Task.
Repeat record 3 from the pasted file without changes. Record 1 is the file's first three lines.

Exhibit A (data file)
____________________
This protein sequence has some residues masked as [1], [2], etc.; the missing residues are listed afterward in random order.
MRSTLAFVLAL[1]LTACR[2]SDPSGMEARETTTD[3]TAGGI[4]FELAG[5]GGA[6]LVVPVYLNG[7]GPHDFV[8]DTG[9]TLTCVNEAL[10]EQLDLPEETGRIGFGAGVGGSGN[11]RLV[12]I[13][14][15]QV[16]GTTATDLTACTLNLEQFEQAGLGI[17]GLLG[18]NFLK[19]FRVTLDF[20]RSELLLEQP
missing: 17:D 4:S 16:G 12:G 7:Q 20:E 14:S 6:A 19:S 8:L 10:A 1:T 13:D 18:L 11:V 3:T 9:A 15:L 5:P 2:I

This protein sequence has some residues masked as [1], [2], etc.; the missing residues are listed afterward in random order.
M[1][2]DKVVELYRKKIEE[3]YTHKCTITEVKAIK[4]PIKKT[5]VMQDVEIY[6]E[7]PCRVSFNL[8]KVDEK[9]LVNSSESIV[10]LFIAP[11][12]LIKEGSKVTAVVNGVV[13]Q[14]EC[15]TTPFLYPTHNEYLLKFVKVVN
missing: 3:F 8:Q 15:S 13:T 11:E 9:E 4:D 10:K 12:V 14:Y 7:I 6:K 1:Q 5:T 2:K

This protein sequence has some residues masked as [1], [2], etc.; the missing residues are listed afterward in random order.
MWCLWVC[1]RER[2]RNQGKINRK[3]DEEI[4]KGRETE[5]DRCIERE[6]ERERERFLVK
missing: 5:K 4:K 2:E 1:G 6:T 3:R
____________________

This protein sequence has some residues masked as [1], [2], etc.; the missing residues are listed afterward in random order.
MWCLWVC[1]RER[2]RNQGKINRK[3]DEEI[4]KGRETE[5]DRCIERE[6]ERERERFLVK
missing: 5:K 4:K 2:E 1:G 6:T 3:R